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Google removes Samsung-advertised ad blocker for policy violation

Google removes Samsung-advertised ad blocker for policy violation

It's not unusual for apps to be taken off a marketplace, even in Google's somewhat more embracing Play Store. But when that app happens to have come from the most prolific Android OEM, the Internet goes somewhat crazy. Google has, in its officially capacity as the final arbiter of Android's official app store, removed an ad blocking app approved and advertised by Samsung from Google Play Store. Its reason? An almost vague reference to a policy violation that disallows one app from disrupting the functions of another.

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Google Play finally gets promo codes

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Google tipped to launch Play Store in China next year

Google tipped to launch Play Store in China next year

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Google Play Movies & TV heading to LG smart TVs this month

Google Play Movies & TV heading to LG smart TVs this month

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Google’s Play Books gives comics a kick in the cape

Google’s Play Books gives comics a kick in the cape

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Google gives away Rick Astley’s greatest hit

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Google Play launches in Sudan

Google Play launches in Sudan

Google's online store for Android apps and more is available to many people, but not everyone. The number of individuals who don't have access to it is ever shrinking, however, and today marks another expansion for Google Play: it has launched in Sudan. Google announced the launch via its Google Plus account today, saying that the launch is part of its "commitment to helping more people around the globe use technology to communicate, find and create information." There is one big limitation, however.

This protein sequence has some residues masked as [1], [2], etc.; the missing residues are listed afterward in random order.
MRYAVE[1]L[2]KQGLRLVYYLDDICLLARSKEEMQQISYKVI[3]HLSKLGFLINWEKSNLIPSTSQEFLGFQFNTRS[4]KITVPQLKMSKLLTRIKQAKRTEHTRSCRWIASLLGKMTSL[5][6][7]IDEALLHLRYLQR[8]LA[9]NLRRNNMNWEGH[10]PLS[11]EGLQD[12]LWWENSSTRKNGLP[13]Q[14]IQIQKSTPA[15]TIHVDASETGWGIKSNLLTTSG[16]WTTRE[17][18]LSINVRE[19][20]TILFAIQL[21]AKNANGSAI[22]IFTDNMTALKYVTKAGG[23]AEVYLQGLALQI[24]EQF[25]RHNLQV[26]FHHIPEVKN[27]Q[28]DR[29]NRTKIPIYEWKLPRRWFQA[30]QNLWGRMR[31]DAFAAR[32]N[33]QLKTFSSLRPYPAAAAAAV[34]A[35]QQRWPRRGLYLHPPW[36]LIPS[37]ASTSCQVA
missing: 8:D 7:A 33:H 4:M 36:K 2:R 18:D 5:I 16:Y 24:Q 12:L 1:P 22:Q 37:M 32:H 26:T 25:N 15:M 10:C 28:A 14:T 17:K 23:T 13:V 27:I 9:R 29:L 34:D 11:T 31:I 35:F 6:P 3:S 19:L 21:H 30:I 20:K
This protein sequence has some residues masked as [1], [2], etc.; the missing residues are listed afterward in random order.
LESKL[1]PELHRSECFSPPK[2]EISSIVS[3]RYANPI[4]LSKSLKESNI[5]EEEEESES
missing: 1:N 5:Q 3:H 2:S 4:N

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Google launches Android Clock in Play Store

Google launches Android Clock in Play Store

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Facebook Messenger hits 1 billion downloads on Google Play

Facebook Messenger hits 1 billion downloads on Google Play

Facebook has reached a big milestone on the Google Play Store, with its Messenger app hitting download numbers rivaled only by Google itself: Facebook Messenger has now been downloaded 1 billion (with a 'b') times on the Play Store. That's three commas in the download number. The app has had its badge on its Android app page updated to show the notable 1 Billion mark, and with it Facebook has managed to (again) enter a realm no other Android app maker (excepting Google, of course) has tread within. Various Google apps, Facebook and WhatsApp have also managed to hit the billion downloads mark.